On the absence of solar evolution-driven warming through the Phanerozoic

Authors

  • David Waltham

    Corresponding author
    1. Department of Earth Sciences, Royal Holloway University of London, Egham Hill, Egham, Surrey, UK
    • Correspondence: David Waltham, Department of Earth Sciences, Royal Holloway University of London, Egham Hill, Egham, Surrey TW20 0EX, UK. Tel.: +44 1784 443617; e-mail: d.waltham@rhul.ac.uk

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Abstract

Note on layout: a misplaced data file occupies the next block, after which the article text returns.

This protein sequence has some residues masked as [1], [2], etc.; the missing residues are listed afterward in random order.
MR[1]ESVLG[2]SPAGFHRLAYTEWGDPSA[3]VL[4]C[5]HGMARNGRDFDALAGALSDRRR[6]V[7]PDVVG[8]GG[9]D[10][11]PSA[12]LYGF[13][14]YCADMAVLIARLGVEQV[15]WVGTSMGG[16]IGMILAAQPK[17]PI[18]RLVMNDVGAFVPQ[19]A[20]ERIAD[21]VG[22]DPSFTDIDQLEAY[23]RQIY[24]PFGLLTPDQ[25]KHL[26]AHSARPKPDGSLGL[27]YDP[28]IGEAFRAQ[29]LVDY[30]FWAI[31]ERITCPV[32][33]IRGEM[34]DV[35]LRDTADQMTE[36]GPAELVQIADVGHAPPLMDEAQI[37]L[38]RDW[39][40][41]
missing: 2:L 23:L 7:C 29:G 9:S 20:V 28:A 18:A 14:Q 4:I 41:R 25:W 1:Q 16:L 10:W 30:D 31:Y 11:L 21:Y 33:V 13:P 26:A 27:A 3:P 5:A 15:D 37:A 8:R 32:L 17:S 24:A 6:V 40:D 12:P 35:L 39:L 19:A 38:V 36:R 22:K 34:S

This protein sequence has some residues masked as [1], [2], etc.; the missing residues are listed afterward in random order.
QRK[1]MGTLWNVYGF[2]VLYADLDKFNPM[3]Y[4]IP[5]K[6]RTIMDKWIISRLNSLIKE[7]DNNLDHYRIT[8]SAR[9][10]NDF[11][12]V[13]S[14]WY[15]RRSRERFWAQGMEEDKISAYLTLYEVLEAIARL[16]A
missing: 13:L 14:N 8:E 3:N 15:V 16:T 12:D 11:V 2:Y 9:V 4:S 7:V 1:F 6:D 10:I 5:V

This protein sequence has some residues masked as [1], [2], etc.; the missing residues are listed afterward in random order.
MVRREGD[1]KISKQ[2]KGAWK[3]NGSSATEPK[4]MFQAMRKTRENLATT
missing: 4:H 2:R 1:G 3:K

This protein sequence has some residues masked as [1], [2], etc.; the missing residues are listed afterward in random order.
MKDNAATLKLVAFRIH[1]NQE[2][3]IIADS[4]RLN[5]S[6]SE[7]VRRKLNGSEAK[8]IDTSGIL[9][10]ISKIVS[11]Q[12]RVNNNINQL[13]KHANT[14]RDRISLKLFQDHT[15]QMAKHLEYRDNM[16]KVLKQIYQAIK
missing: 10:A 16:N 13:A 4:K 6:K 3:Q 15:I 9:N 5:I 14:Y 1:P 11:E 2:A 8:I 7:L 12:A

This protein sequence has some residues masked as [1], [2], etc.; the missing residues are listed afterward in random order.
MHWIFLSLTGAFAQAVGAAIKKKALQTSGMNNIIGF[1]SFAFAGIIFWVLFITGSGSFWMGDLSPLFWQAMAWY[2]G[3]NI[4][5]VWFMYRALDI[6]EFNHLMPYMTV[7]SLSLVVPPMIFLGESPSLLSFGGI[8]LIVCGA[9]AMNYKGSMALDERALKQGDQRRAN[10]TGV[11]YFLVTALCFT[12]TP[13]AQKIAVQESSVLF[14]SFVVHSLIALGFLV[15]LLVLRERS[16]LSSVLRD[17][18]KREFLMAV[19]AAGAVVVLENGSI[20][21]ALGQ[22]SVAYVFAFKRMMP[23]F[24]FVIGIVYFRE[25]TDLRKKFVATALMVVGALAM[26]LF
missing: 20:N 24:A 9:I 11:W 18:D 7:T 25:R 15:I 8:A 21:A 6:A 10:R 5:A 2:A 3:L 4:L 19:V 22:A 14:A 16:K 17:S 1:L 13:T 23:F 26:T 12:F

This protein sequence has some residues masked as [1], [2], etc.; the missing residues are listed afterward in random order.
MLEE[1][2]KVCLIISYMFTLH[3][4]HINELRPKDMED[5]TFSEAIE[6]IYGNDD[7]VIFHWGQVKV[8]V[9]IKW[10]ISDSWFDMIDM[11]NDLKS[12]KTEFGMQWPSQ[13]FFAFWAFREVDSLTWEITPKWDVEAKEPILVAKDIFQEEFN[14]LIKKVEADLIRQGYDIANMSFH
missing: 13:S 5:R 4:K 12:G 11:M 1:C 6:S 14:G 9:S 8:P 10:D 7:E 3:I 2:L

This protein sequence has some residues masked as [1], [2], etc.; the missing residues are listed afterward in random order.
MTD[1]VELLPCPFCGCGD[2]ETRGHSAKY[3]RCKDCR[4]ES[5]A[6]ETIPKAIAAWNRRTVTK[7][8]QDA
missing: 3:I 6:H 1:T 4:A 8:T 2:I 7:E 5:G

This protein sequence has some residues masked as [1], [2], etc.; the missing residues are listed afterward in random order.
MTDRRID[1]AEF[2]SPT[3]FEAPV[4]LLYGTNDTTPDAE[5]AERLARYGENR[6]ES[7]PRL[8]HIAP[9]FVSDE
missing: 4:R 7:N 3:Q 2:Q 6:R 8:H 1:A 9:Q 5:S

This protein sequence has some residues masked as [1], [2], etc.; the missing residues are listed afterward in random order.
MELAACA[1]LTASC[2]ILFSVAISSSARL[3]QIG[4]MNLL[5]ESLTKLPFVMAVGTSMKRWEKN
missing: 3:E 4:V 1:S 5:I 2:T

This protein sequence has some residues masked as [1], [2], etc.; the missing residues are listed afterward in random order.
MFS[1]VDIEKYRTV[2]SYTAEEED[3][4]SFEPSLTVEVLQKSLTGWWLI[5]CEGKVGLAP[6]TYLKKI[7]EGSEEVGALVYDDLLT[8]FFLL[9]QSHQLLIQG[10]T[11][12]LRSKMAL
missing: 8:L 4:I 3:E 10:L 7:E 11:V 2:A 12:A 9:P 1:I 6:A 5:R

Reconstructed temperatures through the Phanerozoic indicate a gradual cooling or, at best, no significant temperature trend, despite a 4.4% increase in solar heating. It is possible that an underlying warming trend has simply been swamped by ‘noise’ due to significant data-errors and/or natural fluctuations. Alternatively, the lack of warming may indicate cooling by biological and/or geological processes, which happen to have the right amplitude to cancel the effects of solar warming. This paper demonstrates that the absence of Phanerozoic warming cannot be explained as a warming trend hidden by noise. It also shows that, given widely accepted estimates of climate sensitivity, it cannot be explained as cancellation by negative feedback in the climate system. The Gaia hypothesis, anthropic selection or some other unconventional mechanism may therefore have to be invoked to explain the absence of long-term warming through the Phanerozoic.

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